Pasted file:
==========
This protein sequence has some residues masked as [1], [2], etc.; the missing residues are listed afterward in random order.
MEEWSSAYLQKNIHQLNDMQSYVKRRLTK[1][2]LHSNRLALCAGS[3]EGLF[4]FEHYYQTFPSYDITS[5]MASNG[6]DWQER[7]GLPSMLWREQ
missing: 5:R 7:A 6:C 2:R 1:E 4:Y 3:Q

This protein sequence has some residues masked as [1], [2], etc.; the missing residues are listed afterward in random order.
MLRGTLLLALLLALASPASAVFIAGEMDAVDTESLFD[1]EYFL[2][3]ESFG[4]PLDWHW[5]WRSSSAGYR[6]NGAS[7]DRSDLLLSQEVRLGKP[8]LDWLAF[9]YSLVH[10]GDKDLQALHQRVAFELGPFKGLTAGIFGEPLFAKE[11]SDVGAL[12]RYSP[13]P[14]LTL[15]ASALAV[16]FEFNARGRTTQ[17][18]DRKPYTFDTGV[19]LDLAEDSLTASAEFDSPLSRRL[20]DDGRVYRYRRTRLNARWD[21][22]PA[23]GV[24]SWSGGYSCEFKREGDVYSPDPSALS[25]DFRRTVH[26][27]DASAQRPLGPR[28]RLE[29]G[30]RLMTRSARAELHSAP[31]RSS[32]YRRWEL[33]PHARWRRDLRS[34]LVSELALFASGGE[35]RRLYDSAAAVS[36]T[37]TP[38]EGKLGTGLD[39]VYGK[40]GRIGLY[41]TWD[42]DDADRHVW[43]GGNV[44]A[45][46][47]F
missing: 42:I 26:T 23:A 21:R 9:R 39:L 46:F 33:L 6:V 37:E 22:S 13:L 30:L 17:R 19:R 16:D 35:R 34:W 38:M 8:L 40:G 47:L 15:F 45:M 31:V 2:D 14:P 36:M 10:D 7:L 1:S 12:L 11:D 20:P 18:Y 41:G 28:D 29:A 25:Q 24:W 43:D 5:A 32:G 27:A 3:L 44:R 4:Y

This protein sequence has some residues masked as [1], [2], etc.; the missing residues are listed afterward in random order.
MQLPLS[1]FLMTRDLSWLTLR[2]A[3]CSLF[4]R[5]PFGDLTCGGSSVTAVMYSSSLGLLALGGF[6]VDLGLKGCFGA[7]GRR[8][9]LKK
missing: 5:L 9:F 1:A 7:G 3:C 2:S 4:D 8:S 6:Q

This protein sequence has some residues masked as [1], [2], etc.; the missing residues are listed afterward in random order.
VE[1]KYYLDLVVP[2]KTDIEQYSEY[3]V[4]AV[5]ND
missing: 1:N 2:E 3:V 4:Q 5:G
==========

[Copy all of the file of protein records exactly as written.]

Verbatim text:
This protein sequence has some residues masked as [1], [2], etc.; the missing residues are listed afterward in random order.
MEEWSSAYLQKNIHQLNDMQSYVKRRLTK[1][2]LHSNRLALCAGS[3]EGLF[4]FEHYYQTFPSYDITS[5]MASNG[6]DWQER[7]GLPSMLWREQ
missing: 5:R 7:A 6:C 2:R 1:E 4:Y 3:Q

This protein sequence has some residues masked as [1], [2], etc.; the missing residues are listed afterward in random order.
MLRGTLLLALLLALASPASAVFIAGEMDAVDTESLFD[1]EYFL[2][3]ESFG[4]PLDWHW[5]WRSSSAGYR[6]NGAS[7]DRSDLLLSQEVRLGKP[8]LDWLAF[9]YSLVH[10]GDKDLQALHQRVAFELGPFKGLTAGIFGEPLFAKE[11]SDVGAL[12]RYSP[13]P[14]LTL[15]ASALAV[16]FEFNARGRTTQ[17][18]DRKPYTFDTGV[19]LDLAEDSLTASAEFDSPLSRRL[20]DDGRVYRYRRTRLNARWD[21][22]PA[23]GV[24]SWSGGYSCEFKREGDVYSPDPSALS[25]DFRRTVH[26][27]DASAQRPLGPR[28]RLE[29]G[30]RLMTRSARAELHSAP[31]RSS[32]YRRWEL[33]PHARWRRDLRS[34]LVSELALFASGGE[35]RRLYDSAAAVS[36]T[37]TP[38]EGKLGTGLD[39]VYGK[40]GRIGLY[41]TWD[42]DDADRHVW[43]GGNV[44]A[45][46][47]F
missing: 42:I 26:T 23:A 21:R 9:R 39:L 46:F 33:L 6:V 37:E 22:S 13:L 30:L 17:R 19:R 16:D 35:R 34:W 38:M 8:L 40:G 47:L 15:F 45:M 31:V 2:D 14:P 36:M 10:D 7:L 1:S 12:L 11:D 20:P 18:Y 41:G 28:D 29:A 25:Q 24:W 43:D 5:A 32:G 27:A 3:L 44:R 4:Y

This protein sequence has some residues masked as [1], [2], etc.; the missing residues are listed afterward in random order.
MQLPLS[1]FLMTRDLSWLTLR[2]A[3]CSLF[4]R[5]PFGDLTCGGSSVTAVMYSSSLGLLALGGF[6]VDLGLKGCFGA[7]GRR[8][9]LKK
missing: 5:L 9:F 1:A 7:G 3:C 2:S 4:D 8:S 6:Q

This protein sequence has some residues masked as [1], [2], etc.; the missing residues are listed afterward in random order.
VE[1]KYYLDLVVP[2]KTDIEQYSEY[3]V[4]AV[5]ND
missing: 1:N 2:E 3:V 4:Q 5:G